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Re: Pay house off early vs. invest more - low income advice
« Reply #7 on: December 28, 2018, 12:56:44 PM »
If you can't max both, the biggest difference is that IRAs often have more choices and lower fees. With your Fido 401k, there may not be much of a difference.

Yes, I'd open one for both of you, if you plan to do so.

Are you close to getting the saver's credit? It's a tax credit if your AGI is lower than $38k (MFJ). Both 401k and tIRA contributions lower the AGI.

I just checked last years tax return (our income and savings are similar to this year) and we did get the saver's credit, though it was under $300 (still, it's nice to get a credit!)

If there isn't much of a difference between the fees of our current 401k should we still get an IRA? (I mean, we should probably get one in my name, but for my husband?

ETA: our gross expense ration for our current 401k (officially FXAIX) is only .015%.
« Last Edit: December 28, 2018, 01:11:33 PM by d.rose »

d.rose

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Re: Pay house off early vs. invest more - low income advice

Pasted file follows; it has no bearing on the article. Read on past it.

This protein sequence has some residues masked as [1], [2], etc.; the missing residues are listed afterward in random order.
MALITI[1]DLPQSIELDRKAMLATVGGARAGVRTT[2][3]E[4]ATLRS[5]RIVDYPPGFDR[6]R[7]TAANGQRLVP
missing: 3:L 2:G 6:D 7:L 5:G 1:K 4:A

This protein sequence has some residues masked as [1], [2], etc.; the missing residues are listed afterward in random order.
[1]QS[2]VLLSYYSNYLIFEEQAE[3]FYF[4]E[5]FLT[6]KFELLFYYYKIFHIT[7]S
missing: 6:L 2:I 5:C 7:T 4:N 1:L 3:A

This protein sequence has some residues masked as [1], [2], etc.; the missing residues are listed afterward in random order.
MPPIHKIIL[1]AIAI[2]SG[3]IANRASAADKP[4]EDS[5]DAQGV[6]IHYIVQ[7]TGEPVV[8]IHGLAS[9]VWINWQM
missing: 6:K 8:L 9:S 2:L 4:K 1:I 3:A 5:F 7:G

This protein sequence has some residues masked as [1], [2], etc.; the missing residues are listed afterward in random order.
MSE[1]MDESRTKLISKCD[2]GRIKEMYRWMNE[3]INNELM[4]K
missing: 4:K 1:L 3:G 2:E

« Reply #8 on: December 28, 2018, 12:58:42 PM »
And that you all for explaining this stuff to me, I really appreciate it. I better start doing some IRA research! 

d.rose

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Re: Pay house off early vs. invest more - low income advice
« Reply #9 on: December 28, 2018, 01:15:46 PM »
I wanted to add, in case it makes a difference, that our current 401k is the Fidelity 500 Index fund (FXAIX) (we have 100% of our money going into that) and the fees are very low at .015%. I don't know much about investing, but I was told this is a good fund and a good rate.

Can I do better than this in an IRA? Is it worth it?

TexasRunner

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Re: Pay house off early vs. invest more - low income advice
« Reply #10 on: December 28, 2018, 01:31:27 PM »
Making some assumptions here, but if you were lump summing 10,000 into your mortgage in 6 months and paid an extra $200 a month onto the house, you would come out $872,437.00 BEHIND vs just investing the extra.  4.75% is a crazy low rate (historically speaking).


I would say for you to do the following:

Use any large sums (like that tax refund) to build up your emergency fund to 6 months.  Get a high-yield checking account or rolling CD's for your amount so you get some money from it.
then
change your 401k to hit your employers match
then
Max out IRAs for you and the spouse (11k a year).  I would use vanguard but Fidelity is fine too since you mentioned them.
then
Increase your 401k to whatever maximum you can handle.  You can go up to 19k a year.  I would put everything in the 401k into the lowest rate ETF you can find.  From what I can recall, it was Fidelity's equivalent of the S&P500.  Consider yourself lucky to have an employer that has nice 401k options, many of us are paying 1.0% or more for basic etfs...  :/